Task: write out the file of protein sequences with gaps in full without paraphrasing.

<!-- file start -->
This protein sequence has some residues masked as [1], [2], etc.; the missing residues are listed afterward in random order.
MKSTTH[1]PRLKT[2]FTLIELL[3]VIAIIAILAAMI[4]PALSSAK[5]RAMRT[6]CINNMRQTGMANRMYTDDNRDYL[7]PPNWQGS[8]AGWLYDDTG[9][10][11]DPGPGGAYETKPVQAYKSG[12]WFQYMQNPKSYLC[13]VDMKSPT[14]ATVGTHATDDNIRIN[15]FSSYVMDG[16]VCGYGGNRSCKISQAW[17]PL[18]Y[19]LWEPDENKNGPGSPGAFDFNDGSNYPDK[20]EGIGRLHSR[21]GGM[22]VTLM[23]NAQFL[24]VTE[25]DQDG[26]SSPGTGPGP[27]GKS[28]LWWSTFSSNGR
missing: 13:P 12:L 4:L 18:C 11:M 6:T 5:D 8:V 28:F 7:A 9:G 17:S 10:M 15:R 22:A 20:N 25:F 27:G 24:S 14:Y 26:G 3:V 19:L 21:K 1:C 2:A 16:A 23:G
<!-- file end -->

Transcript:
This protein sequence has some residues masked as [1], [2], etc.; the missing residues are listed afterward in random order.
MKSTTH[1]PRLKT[2]FTLIELL[3]VIAIIAILAAMI[4]PALSSAK[5]RAMRT[6]CINNMRQTGMANRMYTDDNRDYL[7]PPNWQGS[8]AGWLYDDTG[9][10][11]DPGPGGAYETKPVQAYKSG[12]WFQYMQNPKSYLC[13]VDMKSPT[14]ATVGTHATDDNIRIN[15]FSSYVMDG[16]VCGYGGNRSCKISQAW[17]PL[18]Y[19]LWEPDENKNGPGSPGAFDFNDGSNYPDK[20]EGIGRLHSR[21]GGM[22]VTLM[23]NAQFL[24]VTE[25]DQDG[26]SSPGTGPGP[27]GKS[28]LWWSTFSSNGR
missing: 13:P 12:L 4:L 18:C 11:M 6:T 5:D 8:V 28:F 7:A 9:G 17:S 10:M 15:R 22:A 20:N 25:F 27:G 24:S 14:Y 26:G 3:V 19:L 21:K 1:C 2:A 16:A 23:G